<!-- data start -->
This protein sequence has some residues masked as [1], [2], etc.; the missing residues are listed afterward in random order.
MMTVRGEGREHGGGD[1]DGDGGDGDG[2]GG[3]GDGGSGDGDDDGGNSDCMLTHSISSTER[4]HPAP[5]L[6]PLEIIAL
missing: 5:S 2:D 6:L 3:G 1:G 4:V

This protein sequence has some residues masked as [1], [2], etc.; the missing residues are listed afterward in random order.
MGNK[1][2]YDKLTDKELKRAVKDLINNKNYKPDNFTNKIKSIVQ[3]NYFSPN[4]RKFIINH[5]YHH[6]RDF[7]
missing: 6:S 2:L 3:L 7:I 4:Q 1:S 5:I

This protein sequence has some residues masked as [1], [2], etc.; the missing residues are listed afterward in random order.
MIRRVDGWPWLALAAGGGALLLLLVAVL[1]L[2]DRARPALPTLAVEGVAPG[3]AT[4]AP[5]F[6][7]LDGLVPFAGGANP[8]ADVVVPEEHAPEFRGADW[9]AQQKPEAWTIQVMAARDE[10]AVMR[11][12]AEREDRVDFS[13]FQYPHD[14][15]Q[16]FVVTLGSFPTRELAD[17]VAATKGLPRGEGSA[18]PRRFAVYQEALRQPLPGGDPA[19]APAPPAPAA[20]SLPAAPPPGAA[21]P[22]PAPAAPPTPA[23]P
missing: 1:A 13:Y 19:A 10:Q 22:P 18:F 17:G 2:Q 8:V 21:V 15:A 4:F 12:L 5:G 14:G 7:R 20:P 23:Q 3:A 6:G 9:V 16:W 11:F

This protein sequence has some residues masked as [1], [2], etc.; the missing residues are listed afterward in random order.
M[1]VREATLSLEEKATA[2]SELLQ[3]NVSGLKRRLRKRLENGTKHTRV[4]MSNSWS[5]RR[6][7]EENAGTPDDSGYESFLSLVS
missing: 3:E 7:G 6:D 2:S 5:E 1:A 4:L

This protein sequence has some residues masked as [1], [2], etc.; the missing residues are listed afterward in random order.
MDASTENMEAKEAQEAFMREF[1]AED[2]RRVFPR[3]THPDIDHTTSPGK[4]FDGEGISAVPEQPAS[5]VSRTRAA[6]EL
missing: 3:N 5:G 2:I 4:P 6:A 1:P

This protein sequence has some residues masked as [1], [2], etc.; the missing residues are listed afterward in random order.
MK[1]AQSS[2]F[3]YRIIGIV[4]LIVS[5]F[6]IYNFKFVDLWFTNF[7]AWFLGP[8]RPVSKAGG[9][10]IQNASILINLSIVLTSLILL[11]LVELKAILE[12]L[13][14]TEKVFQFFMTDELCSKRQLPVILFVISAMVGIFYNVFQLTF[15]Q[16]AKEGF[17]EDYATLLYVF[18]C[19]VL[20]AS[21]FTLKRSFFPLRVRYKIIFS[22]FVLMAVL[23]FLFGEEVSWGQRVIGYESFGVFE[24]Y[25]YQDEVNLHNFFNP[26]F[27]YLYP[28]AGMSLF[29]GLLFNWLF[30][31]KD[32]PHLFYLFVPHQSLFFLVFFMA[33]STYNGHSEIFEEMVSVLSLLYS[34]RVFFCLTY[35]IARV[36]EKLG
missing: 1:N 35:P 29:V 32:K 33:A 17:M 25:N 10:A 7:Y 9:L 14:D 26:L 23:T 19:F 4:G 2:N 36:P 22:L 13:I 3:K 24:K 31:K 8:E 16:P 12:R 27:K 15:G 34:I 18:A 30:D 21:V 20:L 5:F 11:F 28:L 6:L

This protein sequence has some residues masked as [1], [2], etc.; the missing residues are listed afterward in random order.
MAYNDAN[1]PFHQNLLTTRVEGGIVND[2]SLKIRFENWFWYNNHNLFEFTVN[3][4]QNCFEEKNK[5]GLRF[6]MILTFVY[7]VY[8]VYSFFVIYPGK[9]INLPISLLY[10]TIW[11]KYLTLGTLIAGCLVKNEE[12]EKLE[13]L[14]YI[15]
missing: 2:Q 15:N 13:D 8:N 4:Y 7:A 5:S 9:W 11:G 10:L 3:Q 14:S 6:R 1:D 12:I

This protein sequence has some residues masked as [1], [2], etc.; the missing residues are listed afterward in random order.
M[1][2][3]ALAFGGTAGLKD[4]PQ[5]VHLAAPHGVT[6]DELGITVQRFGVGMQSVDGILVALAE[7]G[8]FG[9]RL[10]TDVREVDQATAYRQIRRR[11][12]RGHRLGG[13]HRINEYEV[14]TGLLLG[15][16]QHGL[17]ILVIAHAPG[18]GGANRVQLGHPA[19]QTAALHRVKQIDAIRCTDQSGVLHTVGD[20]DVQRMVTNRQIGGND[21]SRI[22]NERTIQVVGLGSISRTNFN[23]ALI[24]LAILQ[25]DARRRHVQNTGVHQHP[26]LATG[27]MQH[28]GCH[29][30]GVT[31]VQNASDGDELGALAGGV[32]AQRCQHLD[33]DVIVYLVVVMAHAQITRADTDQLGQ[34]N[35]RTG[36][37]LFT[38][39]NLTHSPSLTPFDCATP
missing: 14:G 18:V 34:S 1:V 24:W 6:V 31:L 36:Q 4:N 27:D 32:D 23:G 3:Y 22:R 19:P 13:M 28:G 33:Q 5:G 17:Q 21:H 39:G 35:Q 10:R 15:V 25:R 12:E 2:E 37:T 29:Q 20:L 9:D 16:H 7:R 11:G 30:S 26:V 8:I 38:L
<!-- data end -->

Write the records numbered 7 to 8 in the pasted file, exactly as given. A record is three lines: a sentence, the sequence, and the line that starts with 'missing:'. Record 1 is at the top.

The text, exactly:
This protein sequence has some residues masked as [1], [2], etc.; the missing residues are listed afterward in random order.
MAYNDAN[1]PFHQNLLTTRVEGGIVND[2]SLKIRFENWFWYNNHNLFEFTVN[3][4]QNCFEEKNK[5]GLRF[6]MILTFVY[7]VY[8]VYSFFVIYPGK[9]INLPISLLY[10]TIW[11]KYLTLGTLIAGCLVKNEE[12]EKLE[13]L[14]YI[15]
missing: 2:Q 15:N 13:D 8:N 4:Y 7:A 5:S 9:W 11:G 10:L 3:Q 14:S 6:R 1:D 12:I

This protein sequence has some residues masked as [1], [2], etc.; the missing residues are listed afterward in random order.
M[1][2][3]ALAFGGTAGLKD[4]PQ[5]VHLAAPHGVT[6]DELGITVQRFGVGMQSVDGILVALAE[7]G[8]FG[9]RL[10]TDVREVDQATAYRQIRRR[11][12]RGHRLGG[13]HRINEYEV[14]TGLLLG[15][16]QHGL[17]ILVIAHAPG[18]GGANRVQLGHPA[19]QTAALHRVKQIDAIRCTDQSGVLHTVGD[20]DVQRMVTNRQIGGND[21]SRI[22]NERTIQVVGLGSISRTNFN[23]ALI[24]LAILQ[25]DARRRHVQNTGVHQHP[26]LATG[27]MQH[28]GCH[29][30]GVT[31]VQNASDGDELGALAGGV[32]AQRCQHLD[33]DVIVYLVVVMAHAQITRADTDQLGQ[34]N[35]RTG[36][37]LFT[38][39]NLTHSPSLTPFDCATP
missing: 14:G 18:V 34:S 1:V 24:W 6:V 31:L 36:Q 4:N 27:D 32:D 23:G 3:Y 22:R 19:P 13:M 28:G 33:Q 5:G 17:Q 21:H 39:G 35:Q 10:R 15:V 25:R 12:E 2:E 37:T 29:Q 20:L 9:D 16:H 7:R 11:G 30:S 26:V 8:I 38:L